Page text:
A hearty congratulations goes out to Mamelodi Sundowns on their magnificent achievement of winning the 2016 CAF Champions League. This is sensational news for all connected with the club as well as for South African football on the whole. Let me begin with the former. Some four years ago Sundowns turned to Pitso Mosimane to revive the club’s fortunes. It was a gamble at the time, no doubt about it. Mosimane, recently sacked by SAFA for an underwhelming showing at Bafana Bafana, was desperate to restore his reputation. The coach had done reasonably well previously at SuperSport United (winning the-then SAA Supa 8) and served as national team assistant under Carlos Alberto Parreira (twice) and Joel Santana.
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However his own time with the country’s top job was a mixed bag of results to say the least. He started well enough with a friendly win over Ghana, who had just reached the World Cup quarter-finals in 2010. A solid start to 2012 Africa Cup of Nations qualifying included wins over Niger and Egypt, and draws in Sierra Leone and the land of the pharoahs. South Africa had moved up to number five in CAF rankings but the wheels began coming off with defeat in Niger, who were performing above expectations. It all came down to the final match against the Sierra Leoneans at the Mbombela Stadium. Mosimane (and it is important to include his technical support staff and all at SAFA) misunderstood the rules. South Africa drew 0-0 that day and erroneously believed they were going to Equatorial Guinea and Gabon. Instead the goalless draw saw them crash out on head-to-head rules. The happy dance done by Siphiwe Tshabalala and co was in vain. Mosimane should have been sacked there and then however SAFA persisted with him.
A disastrous draw with Ethiopia in the first World Cup qualifying match was next and Mosimane paid the price. He was axed. In between all of this he became increasingly arrogant and feisty in his media dealings. He even accused me of having an agenda. What the coach clearly missed was that while I am a journalist and it is my job to hold him accountable, I am also a South African and I want Bafana Bafana to do well. It therefore stands to reason that I wanted him to do well because if he did well, the national team would be doing well. This was lost on him.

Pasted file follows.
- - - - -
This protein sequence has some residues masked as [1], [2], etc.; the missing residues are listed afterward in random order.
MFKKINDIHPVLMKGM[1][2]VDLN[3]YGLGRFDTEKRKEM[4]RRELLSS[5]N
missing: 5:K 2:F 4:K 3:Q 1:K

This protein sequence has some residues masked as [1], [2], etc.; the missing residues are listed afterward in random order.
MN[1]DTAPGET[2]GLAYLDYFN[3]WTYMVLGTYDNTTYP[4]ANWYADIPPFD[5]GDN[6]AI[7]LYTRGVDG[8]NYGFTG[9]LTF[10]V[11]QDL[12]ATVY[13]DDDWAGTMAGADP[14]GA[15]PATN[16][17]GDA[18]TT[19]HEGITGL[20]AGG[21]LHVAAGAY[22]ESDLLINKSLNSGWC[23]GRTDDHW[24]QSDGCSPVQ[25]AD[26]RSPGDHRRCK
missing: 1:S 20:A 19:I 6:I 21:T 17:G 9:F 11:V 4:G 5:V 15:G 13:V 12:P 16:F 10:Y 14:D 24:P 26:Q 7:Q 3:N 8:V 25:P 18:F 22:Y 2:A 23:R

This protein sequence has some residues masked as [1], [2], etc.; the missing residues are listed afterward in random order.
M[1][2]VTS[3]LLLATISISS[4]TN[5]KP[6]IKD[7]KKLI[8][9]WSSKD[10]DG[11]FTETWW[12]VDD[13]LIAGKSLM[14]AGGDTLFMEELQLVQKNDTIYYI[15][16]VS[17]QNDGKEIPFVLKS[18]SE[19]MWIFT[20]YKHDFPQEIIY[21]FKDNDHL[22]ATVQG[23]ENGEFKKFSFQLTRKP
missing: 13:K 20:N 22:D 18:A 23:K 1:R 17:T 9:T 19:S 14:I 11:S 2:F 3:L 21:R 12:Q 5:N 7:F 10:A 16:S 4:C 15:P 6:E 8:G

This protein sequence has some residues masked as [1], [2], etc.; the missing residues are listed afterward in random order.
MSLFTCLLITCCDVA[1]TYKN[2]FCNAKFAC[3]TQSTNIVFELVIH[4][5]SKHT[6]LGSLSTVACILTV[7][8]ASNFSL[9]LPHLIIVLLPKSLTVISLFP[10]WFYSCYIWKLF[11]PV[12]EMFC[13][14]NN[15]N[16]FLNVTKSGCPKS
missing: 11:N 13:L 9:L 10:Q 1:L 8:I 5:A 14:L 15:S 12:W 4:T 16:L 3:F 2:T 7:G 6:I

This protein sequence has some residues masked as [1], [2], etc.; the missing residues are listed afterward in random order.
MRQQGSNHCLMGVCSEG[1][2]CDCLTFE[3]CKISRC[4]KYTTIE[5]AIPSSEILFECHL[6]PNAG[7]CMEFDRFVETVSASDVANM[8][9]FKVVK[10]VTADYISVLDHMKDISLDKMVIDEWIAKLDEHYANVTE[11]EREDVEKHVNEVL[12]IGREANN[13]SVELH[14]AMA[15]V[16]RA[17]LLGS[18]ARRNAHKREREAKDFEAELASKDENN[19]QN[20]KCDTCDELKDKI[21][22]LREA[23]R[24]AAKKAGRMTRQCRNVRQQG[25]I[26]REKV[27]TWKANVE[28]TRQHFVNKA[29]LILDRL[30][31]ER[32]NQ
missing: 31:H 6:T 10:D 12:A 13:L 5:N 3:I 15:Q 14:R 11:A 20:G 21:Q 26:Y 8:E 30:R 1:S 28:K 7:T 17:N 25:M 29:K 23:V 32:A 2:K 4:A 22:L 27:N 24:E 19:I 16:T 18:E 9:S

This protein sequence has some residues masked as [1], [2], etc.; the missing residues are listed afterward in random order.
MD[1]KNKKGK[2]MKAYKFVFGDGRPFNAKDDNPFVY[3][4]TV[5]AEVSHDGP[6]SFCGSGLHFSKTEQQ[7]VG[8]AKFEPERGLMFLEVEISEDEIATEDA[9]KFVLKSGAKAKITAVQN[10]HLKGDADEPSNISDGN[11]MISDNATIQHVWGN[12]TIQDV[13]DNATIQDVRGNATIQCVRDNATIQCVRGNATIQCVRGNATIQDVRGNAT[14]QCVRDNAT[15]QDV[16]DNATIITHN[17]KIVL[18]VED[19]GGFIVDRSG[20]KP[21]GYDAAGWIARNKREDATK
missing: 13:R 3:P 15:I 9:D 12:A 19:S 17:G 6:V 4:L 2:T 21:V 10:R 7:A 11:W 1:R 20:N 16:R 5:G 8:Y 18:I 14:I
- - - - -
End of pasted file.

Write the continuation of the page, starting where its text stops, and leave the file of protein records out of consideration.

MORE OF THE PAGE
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Nevertheless the Masandawana faithful called upon Mosimane to be the man to replace Johan Neeskens at Chloorkop. Some 18 months later Downs were the Absa Premiership champions. A plethora of trophies, including a second league title, have followed. Mosimane is less grumpy with the press and it has all come full circle. I am genuinely pleased for the club, Mosimane, the players and Patrice Motsepe. Mosimane is also being spoken about in such high regard that a Bafana Bafana return is being touted. And why not? It is clear to me he feels he has unfinished business there and he will no doubt be all the wiser for what happened last time round. Yes, for now Shakes Mashaba is in charge and I fail to see how Mosimane will be leaving the capital club anytime soon but in the future (perhaps after Russia 2018 or Cameroon 2019?) the door is certainly wide open for a Mosimane return I would have thought.
There is another important point to be made here. The Brazilians have proven, as have Orlando Pirates, that when a South African club takes the Champions League seriously, they are as competitive as anyone else out there. Pirates reached the final three years ago and fell to Al Ahly, perennial continental trophy contenders. This time around Sundowns were in the final and eliminated Zamalek, another Egyptian club contesting continental honours on an annual basis. Some argue there was an element of fortune about Downs’ success. They point to the Second Round when Mosimane’s men were eliminated on away goals by AS Vita. However the Congolese club were later found guilty of fielding an ineligible player in the Preliminary Round against Mafunzo. That is no one in Pretoria’s problem and the fact of the matter is that had it been discovered sooner, Sundowns would not even have faced Vita.
It is my hope that SAFA and the PSL will now seriously look at what Downs have achieved and realise that it is possible for South African clubs to not only compete in Africa, but to win in Africa. There can be no doubt that the knock-on effect is national team success. Certain South African players have now shown that there is no need to fear playing in uncomfortable conditions elsewhere on the continent. Hopefully they can now relay this to their fellow countrymen and Bafana Bafana can become competitive once again. Mosimane and Sundowns have proven that it is a dream far closer to reality than we might suspect.